Nursery World Awards 2013: Individuals - Lifetime Achievement

Liz Roberts
Wednesday, September 18, 2013

Winner: Professor Cathy Nutbrown, Professor of Education, University of Sheffield.

Professor Peter Clough says:

I owe my late interest in early years work directly to Cathy Nutbrown. We have worked in the same department for nearly 20 years, my own work being largely concerned with what goes wrong with schools and for children and their families, and with the profound issue of inclusion. It was only some ten years ago that I learnt from Cathy that long before trying to repair problems when they have become set and characteristic, our best efforts (and resources) should go into those early years when little minds and bodies - and their families, no less - can be wholly included from the start.

There will be no one who is unaware of the Nutbrown Review, in which Cathy recommended ways of improving quality for young children by improving training and professional development for their practitioners. But I want to remind you of some of the work that came before, and probably lay behind, Cathy's commissioning by the Coalition Government in 2011. An expression of this track record is seen in some 60-odd major publications, which include 11 books. But let me look a little closer at just four details of Cathy's lifetime commitment to early childhood education.

Cathy was herself, of course, a highly successful early years practitioner as a nursery teacher, working with young children and their families in some of the most deprived parts of her home city, Sheffield. Her first academic work - published in 1993 when she was still a nursery teacher - is resonant with her own vital experience as a practitioner. This was Threads of Thinking, now in its fourth Edition and still a key text for many courses and individual practitioners.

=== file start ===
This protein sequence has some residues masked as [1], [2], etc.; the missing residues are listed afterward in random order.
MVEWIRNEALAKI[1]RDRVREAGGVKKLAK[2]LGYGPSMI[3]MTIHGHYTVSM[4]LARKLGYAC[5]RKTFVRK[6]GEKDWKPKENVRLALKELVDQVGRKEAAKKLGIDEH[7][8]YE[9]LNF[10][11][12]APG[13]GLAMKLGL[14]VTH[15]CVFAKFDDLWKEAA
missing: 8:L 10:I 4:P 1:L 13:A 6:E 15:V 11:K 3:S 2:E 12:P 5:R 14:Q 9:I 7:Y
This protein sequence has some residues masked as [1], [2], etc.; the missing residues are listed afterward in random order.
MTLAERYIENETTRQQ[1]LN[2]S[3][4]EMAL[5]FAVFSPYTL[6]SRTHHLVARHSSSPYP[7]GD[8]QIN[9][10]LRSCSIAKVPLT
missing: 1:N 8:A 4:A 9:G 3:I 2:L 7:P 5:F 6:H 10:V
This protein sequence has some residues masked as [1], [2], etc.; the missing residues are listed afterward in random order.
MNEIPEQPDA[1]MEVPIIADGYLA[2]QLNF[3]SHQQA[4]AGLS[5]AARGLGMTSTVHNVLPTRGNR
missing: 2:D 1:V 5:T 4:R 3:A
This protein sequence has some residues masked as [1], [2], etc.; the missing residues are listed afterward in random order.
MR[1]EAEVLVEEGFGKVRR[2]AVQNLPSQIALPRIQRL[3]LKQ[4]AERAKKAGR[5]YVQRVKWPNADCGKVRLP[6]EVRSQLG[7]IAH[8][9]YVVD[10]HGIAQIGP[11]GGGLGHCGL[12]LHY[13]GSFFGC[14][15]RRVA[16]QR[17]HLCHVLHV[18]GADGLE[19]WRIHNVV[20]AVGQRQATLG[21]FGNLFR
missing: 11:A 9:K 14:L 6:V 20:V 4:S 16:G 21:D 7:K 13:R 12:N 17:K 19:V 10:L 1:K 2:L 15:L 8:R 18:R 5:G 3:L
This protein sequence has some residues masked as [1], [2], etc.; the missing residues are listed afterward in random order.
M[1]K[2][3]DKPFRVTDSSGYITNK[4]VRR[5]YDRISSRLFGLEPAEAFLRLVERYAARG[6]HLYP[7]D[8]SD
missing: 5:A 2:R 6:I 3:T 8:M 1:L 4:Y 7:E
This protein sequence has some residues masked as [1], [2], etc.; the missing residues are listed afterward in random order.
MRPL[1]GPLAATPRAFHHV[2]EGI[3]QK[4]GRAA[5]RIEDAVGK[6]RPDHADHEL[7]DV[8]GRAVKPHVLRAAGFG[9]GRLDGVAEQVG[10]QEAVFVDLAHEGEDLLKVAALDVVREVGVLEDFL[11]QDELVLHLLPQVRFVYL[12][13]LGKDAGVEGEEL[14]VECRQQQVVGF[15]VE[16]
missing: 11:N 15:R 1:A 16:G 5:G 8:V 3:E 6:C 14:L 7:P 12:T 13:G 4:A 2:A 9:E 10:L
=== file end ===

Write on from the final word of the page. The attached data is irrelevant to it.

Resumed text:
A no less important thread to Cathy's work is her concern with children's rights. She edited the first significant book on the implications of the UN Convention on the Rights of the Child for early childhood education nearly 20 years ago.

Cathy is an inspiring but always modest teacher (she was nominated by her university students as 'inspirational'), and one keen to 'bring on' the next generations of teachers, researchers and policy makers. Through the development of the Masters and Doctoral programmes at the University of Sheffield, she - and the team, as she would hasten to point out - have encouraged and enabled innumerable practitioners to become critical in their practice, and to bring research insights to their daily work. An emerging generation of researchers learned their publishing skills under Cathy's guidance - several of her students have gone on to publish their own books, and a growing number of teacher-educators and policy developers are similarly graduates of the Sheffield early childhood programme.

Finally, in May this year she was presented with the Economic and Social Research Council's first national award for research with outstanding social impact - this for her work with settings, practitioners and families on early literacy. Cathy is rightly proud of this award, but I suspect that she will be even more pleased to earn this Lifetime Achievement award: to be celebrated by the caring, teaching and learning family which, in her career journey from nursery teacher to internationally renowned professor of early education, she has never left.


Professor Cathy Nutbrown is Head of the School of Education at the University of Sheffield.

Cathy began her career as a teacher of young children and has since worked in a range of settings and roles. She established the University of Sheffield MA in Early Childhood Education in 1998 and a Doctoral Programme in Early Childhood Education in 2008. In 2010 she contributed to the Tickell Review of the EYFS. In June 2012 she reported on her review of early years and childcare qualifications (The Nutbrown Review). She is Editor-in-Chief of the SAGE Journal of Early Childhood Research.

Recent books

Early Childhood Education: history, philosophy and experience, Sage (2014, with Peter Clough)

Inclusion in the Early Years (2nd ed), Sage (2013, with Peter Clough)

Understanding Schemas from Birth to Three, Sage (2013, with Frances Atherton)

Threads of Thinking (4th ed), Sage (2010).

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